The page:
Elisabeth of Bavaria


Elisabeth of Bavaria

Infobox Austrian Royalty|empress|consort
name =Elisabeth of Bavaria
title =Empress consort of Austria; Queen consort of Hungary, Croatia, and Bohemia



caption =
reign =24 April, 1854 - 10 September, 1898
spouse =Franz Joseph I
issue =Archduchess Sophie of Austria
Archduchess Gisela of Austria
Rudolf, Crown Prince of Austria
Archduchess Marie-Valerie of Austria
royal house =House of Habsburg
House of Wittelsbach
titles ="HI&RAM" The Queen-Empress
Duchess Elisabeth in Bavaria
father =Duke Maximilian Joseph in Bavaria
mother =Princess Ludovika of Bavaria
date of birth =birth date|1837|12|24|mf=y
place of birth =flagicon|Bavaria|striped Munich
date of death =death date and age|1898|9|10|1837|12|24|mf=y
place of death =flagicon|Geneva Geneva|

Elisabeth Amalie Eugenie (24 December, 1837 – 10 September, 1898) of the House of Wittelsbach, was the Empress consort of Austria and Queen consort of Hungary, being married to the Emperor Franz Joseph I. Her father was Maximilian Joseph, Duke in Bavaria and her mother was Ludovika, Royal Princess of Bavaria; her family home was Possenhofen Castle. From an early age, she was called "Sissi" by family and friends.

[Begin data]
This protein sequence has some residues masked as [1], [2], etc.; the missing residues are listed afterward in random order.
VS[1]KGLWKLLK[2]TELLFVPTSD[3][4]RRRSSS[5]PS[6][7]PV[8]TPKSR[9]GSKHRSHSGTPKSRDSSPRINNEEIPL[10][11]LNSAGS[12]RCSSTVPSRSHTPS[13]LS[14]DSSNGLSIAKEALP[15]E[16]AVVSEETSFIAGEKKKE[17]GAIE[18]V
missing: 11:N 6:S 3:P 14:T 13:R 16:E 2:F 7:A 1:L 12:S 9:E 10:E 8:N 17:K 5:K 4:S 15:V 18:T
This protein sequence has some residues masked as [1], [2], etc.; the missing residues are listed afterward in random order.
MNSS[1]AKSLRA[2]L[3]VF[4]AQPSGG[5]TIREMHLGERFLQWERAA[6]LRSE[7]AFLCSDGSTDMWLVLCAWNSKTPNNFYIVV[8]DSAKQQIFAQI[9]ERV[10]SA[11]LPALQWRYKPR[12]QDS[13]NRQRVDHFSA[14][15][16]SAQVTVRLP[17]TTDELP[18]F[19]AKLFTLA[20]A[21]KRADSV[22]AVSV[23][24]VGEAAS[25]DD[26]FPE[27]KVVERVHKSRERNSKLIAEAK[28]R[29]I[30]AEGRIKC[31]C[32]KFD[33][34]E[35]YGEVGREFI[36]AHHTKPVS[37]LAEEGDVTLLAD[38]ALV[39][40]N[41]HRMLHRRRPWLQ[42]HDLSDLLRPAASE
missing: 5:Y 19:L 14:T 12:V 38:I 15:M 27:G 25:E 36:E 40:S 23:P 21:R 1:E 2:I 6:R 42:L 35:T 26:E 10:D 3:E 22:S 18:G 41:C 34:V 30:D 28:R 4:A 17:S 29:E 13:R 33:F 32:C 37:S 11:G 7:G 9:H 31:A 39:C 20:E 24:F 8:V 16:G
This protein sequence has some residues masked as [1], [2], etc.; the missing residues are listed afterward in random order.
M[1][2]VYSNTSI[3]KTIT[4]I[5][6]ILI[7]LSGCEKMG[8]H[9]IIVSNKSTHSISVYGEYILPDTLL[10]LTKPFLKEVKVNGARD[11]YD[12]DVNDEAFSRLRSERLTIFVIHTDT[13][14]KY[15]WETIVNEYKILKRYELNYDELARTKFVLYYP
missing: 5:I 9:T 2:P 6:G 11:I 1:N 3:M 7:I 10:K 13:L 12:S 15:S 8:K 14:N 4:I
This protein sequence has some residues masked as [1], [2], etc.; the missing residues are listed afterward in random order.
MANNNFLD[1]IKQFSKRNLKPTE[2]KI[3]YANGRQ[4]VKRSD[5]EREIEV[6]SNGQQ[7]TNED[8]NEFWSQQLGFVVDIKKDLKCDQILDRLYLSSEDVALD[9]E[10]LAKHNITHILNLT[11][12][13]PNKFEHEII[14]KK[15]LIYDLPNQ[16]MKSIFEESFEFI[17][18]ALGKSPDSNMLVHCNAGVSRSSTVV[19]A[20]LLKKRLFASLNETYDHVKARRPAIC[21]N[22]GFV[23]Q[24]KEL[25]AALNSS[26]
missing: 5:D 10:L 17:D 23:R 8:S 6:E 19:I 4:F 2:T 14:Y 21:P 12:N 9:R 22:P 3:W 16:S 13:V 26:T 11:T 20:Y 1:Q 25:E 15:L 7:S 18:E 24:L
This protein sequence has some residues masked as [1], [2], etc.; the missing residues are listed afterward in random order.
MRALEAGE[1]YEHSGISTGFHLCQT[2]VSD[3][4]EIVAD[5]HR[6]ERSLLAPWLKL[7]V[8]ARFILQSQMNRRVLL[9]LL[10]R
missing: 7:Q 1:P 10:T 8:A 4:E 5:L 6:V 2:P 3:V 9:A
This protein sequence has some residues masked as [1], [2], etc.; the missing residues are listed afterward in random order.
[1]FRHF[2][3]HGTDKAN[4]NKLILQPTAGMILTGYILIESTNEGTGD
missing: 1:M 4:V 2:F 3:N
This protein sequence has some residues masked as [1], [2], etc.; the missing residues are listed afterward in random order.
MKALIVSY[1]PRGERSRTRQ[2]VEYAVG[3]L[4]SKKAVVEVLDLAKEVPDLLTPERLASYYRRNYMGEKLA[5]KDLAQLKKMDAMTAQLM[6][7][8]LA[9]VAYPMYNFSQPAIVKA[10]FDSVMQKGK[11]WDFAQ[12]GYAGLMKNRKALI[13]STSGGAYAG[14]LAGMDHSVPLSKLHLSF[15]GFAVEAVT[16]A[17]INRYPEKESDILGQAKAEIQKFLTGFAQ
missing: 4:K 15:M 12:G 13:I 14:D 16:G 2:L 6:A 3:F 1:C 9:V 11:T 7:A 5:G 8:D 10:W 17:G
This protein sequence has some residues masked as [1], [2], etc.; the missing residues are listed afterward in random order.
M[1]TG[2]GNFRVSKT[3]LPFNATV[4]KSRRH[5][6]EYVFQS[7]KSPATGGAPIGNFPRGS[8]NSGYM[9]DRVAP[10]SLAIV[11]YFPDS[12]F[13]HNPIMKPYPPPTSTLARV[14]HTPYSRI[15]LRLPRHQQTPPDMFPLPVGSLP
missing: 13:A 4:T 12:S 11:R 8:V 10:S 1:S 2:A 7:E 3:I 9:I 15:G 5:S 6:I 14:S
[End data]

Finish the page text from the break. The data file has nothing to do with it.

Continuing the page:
Life

She was born in Munich, Bavaria. Elisabeth accompanied her mother and her 18-year-old sister, Helene, on a trip to the resort of Bad Ischl, Upper Austria [http://www.aeiou.at/aeiou.encyclop.b/b041313.htm;internal&action=_setlanguage.action?LANGUAGE=en] , where they hoped Helene would attract the attention of their maternal first cousin, 23-year-old Franz Joseph, then Emperor of Austria. Instead, Franz Joseph chose Elisabeth, and the couple were married in Vienna at St. Augustine's Church on 24 April, 1854. Elisabeth later wrote that she regretted accepting his proposal for the rest of her life.Fact|date=September 2007